18. Writing Language Objectives • Language objectives emphasize vocabulary necessary for students to master the content objective. • The vocabulary tends to be directly from the lesson and content objective; however, there may be some procedural vocabulary or background vocabulary that must also be addressed for the ELL student. Think carefully about everything that you will expect of the student, and be sure all the key vocabulary is included

  19. Writing Language Objectives Language objectives are the HOW of the lesson. Your language objectives should include interaction in the form of discussion. Think about specific language skills you want students to develop; include them as language objectives. Verbs to use: • Define Explain • Describe Summarize • Rephrase Interview • Identify Discuss (peer/group work) • Label Elaborate • Name Imagine • Spell Predict • Compare Compose • Contrast Draft

  20. More procedural verbs for ELLs…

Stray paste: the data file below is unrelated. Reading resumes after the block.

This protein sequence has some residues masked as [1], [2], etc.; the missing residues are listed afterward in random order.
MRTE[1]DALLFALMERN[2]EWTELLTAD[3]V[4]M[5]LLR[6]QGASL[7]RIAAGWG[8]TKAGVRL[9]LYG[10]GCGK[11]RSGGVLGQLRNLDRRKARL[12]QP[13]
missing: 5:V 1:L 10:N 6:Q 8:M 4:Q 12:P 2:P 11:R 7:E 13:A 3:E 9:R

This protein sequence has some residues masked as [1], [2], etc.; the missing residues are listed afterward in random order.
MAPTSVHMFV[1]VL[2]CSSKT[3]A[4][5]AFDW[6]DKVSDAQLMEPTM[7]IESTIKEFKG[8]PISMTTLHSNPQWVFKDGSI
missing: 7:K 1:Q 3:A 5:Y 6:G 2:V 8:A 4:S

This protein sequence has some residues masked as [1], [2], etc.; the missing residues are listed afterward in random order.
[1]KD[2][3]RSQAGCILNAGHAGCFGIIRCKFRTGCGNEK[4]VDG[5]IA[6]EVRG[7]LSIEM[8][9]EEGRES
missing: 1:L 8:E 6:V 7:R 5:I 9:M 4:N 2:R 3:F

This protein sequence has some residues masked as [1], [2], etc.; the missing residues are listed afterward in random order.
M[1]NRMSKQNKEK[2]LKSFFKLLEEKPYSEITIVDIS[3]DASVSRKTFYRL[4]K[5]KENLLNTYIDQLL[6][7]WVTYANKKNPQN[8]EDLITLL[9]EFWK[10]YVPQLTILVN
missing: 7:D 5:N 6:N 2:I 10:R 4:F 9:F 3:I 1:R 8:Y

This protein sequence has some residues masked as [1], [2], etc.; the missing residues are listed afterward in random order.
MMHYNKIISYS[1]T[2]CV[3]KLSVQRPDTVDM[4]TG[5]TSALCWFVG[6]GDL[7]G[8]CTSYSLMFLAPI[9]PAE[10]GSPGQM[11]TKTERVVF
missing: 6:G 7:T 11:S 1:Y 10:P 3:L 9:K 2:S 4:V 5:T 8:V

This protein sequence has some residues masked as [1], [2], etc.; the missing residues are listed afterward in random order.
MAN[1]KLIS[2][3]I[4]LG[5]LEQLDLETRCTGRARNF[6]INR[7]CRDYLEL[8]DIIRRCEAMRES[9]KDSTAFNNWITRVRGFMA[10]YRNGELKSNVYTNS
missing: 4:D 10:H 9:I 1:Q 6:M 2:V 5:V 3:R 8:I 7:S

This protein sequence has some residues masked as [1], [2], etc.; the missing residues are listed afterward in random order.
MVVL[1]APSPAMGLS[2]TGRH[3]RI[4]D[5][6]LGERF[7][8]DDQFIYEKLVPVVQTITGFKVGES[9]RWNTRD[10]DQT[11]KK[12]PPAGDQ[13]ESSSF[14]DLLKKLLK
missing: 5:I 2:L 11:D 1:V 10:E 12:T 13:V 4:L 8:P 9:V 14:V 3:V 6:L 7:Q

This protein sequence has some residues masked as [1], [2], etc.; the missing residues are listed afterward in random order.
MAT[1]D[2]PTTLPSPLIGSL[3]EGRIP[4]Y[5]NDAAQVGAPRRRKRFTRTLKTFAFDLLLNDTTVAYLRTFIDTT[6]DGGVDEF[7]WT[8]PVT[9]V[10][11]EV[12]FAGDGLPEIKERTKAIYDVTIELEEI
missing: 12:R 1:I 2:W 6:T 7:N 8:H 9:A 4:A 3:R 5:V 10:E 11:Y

21. Consider the Texas Essential Knowledge and Skills for Mathematics in High School: (G.2) Geometric Structure The student analyzes geometric relationships in order to make a verify conjectures. The student is expected to -(A) use constructions to explore attributes of geometric figures and to make conjectures about geometric relationships and -(B) make conjectures about angles, lines, polygons, circles, and three dimensional figures and determine the validity of the conjectures, choosing from a variety of approaches such as coordinate, transformational, or axomatic.

  22. Let’s write language objectives… • Content Objective: The student will be able to use constructions to explore attributes of geometric figures and to make conjectures about geometric relationships. Language Objective: The student will be able to use mathematical vocabulary to explain orally or in writing the attributes of geometric figures. Students will construct a Venn Diagram to compare and contrast one geometric figure to another. Students will work in pairs to create a list of construction methodologies related to the significant attributes of each figure.